The technology enables information to be integrated into customer systems, and could in the future be equipped with RFID readers, for control and quality checking—such as ensuring that loads are carried to the correct place, and optimising stockholding.
Ergonomically, the system requires less physical support from the operator compared to some manipulators, as a two-button interface on the handle stepless controls vertical movement. piLIFT SMART is also equipped with an automatic pick and place feature, designed to assist with hard-to-reach loads, such as when picking or placing an object deep inside a pallet or a box.
Columbus McKinnon is aiming to change the hoist market so that all hoists use a variable frequency drive, said Paul Smielecki, marketing manager at the company: “The drives have been seen as an upgrade over traditional contactor control, and they improve safety and give better performance.”
At Promat, the company showcased its Lodestar VS electric chain hoist, which features a VFD and is compatible with Columbus McKinnon’s Hi-Tech interface, a user interface that enables the operator to programme the drive via a Windows laptop or tablet, as well as providing hoist status and maintenance information. The company is also looking at adding operational data to the Hi-Tech system’s capabilities, said Smielecki, and developing a wireless set-up so the interface can be accessed through a mobile device.
Also at show was the Hurricane hoist, which features a 360° rotating head, allowing it to be operated from the side, below and above—making it suitable for a wider range of end uses. In addition Columbus McKinnon showcased their Tornado Lever hoist with its patented Sidewinder handle that offers a 30% reduction in pull force.
The newest launch from Harrington Hoists was the RY series electric wire rope hoists, which feature dual speed VFD control on both hoist and trolley, to optimise speed adjustability. A no-load high speed function allows hoist operation at 1.5 times the standard high speed when carrying a load less than 25% of the rated capacity.
The hoists, which are assembled at Harrington’s facility at Mannheim, Pennsylvania, are designed for safety, reliability and performance, as well as offering ultra-low headroom. 3t and 5t models are currently available.
At Illinois-based Handling Systems International’s (HSI) stand, the company was promoting its newly-launched NikoRail enclosed track crane system.
The system, which is available in customised set-ups with capacities up to 2t and bridge lengths up to 10m, offers a low pulling force thanks to the guide rail rolling on the inside surface of the track. The standard system is made from steel for strength, said Bret Lussow, director of business development at HSI, although an aluminium option is available.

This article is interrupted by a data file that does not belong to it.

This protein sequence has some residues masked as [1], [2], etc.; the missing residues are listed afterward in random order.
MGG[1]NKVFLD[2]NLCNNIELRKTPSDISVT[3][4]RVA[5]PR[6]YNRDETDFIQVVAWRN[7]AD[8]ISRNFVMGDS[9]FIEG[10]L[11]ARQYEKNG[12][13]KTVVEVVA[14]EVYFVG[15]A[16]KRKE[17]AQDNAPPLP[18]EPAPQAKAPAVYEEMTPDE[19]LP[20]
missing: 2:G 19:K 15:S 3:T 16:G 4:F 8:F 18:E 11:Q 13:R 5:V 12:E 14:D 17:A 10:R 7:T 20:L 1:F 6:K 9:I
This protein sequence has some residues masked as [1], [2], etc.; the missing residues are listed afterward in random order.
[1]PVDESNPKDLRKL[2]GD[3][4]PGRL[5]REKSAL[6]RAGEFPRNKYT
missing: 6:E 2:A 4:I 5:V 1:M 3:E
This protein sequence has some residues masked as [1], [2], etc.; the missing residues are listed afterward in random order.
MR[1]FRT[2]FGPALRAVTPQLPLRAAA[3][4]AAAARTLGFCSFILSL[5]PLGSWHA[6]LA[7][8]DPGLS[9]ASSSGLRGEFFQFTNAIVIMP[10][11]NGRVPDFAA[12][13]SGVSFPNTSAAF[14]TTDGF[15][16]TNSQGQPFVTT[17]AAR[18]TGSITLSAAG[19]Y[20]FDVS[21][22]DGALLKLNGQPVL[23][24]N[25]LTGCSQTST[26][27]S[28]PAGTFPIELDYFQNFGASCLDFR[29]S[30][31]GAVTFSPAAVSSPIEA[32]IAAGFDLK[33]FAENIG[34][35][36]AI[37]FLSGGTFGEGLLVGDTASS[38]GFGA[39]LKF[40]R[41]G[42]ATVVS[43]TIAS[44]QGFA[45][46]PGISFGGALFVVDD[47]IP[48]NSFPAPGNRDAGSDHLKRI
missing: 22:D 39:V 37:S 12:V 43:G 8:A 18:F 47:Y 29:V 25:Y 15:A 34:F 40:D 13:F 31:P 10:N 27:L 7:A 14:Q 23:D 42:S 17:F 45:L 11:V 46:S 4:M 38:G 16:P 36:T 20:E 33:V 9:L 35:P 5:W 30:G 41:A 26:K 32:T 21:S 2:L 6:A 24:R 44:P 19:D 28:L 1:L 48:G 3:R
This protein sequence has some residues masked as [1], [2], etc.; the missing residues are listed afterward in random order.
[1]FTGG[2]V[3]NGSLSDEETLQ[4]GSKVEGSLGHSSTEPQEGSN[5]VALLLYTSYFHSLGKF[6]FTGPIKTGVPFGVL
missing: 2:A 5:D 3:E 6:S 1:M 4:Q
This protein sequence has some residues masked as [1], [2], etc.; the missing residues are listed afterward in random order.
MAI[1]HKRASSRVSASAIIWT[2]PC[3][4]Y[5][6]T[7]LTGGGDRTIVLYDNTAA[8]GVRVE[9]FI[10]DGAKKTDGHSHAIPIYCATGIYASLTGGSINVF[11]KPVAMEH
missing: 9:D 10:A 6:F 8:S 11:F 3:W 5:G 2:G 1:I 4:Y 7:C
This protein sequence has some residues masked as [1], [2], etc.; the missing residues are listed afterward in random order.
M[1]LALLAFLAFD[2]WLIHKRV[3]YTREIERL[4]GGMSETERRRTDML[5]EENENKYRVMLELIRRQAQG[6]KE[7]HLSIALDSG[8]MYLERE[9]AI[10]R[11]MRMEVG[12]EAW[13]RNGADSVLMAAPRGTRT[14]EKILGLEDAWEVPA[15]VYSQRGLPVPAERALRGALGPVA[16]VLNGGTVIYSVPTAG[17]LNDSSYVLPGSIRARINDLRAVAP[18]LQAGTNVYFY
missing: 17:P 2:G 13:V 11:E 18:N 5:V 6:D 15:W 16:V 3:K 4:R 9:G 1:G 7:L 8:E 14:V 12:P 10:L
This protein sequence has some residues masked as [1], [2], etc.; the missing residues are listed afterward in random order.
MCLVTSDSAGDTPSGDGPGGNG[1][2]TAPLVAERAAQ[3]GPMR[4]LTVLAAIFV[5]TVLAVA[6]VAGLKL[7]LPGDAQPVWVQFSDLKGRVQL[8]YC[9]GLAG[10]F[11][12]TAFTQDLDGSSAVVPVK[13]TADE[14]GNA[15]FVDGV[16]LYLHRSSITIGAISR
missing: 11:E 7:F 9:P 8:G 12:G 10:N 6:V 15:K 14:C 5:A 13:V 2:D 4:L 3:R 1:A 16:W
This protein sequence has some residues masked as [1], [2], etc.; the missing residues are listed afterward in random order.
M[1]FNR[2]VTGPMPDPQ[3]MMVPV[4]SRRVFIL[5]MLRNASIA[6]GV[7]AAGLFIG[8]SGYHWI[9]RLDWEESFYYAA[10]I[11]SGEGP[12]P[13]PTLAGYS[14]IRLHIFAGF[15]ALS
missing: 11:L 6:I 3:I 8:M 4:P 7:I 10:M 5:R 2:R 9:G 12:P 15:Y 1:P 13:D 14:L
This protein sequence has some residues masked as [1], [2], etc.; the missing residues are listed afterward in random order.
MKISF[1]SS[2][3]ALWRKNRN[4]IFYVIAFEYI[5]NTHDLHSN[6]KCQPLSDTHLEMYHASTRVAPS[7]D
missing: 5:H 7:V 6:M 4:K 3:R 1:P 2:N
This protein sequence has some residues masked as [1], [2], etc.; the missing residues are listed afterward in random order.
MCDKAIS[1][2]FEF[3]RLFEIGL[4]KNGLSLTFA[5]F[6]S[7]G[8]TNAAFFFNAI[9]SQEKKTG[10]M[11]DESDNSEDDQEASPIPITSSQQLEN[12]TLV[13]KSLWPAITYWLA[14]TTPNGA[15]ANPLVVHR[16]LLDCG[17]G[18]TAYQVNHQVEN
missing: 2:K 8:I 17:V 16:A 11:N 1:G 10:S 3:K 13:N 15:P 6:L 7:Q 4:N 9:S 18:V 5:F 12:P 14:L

Mike Rehor, vice president of sales and marketing at HSI, said: “We’ve partnered with Helm Hellas from Greece to provide us with the rail and a full line of hardware and components to offer some unique material handling solutions. We are bringing in the raw, roll formed steel and welding the cranes right here in our new McCook, Illinois facility.
“We have seen strong demand for enclosed track cranes over the past several years and this product compliments our dealers desire to have an alternative source and Midwest manufacturer of enclosed track cranes. Our new facility will allow us to more easily manufacture this product and service our dealers’ needs.”
The company was also promoting its aluminium gantry cranes, and its foundationless jib crane, available with capacities of up to 1t, and a height and arm length of 16ft.
Minnesota-based OZ Lifting Products featured their range of innovative davit cranes, the CompOZite and CompOZite Elite series, which use advanced composite materials to combine heavy load capacities with an ultra-lightweight design.
“Manufactured in the USA the cranes are less than half the weight than the steel equivalents while providing the same strength,” said Richard Miller at OZ. “They are pound for pound the lightest and strongest in the market.”
The carbon fibre davit crane system weighs 37lb and provides a 1,200lb capacity, enabling the crane to be transported by one person, and requires no tools to assemble, which allows for one-person assembly. The model on display at Promat was one of the first production models.
The composite crane was launched in 2014 and has had success in a variety of industries around the world, said Miller. The material is particularly suited to sectors such as wastewater, property management, aviation and boat manufacturers among others. The cranes are non-corrosive and non-conductive, and all OZ davit cranes are individually tested and certified at 125%.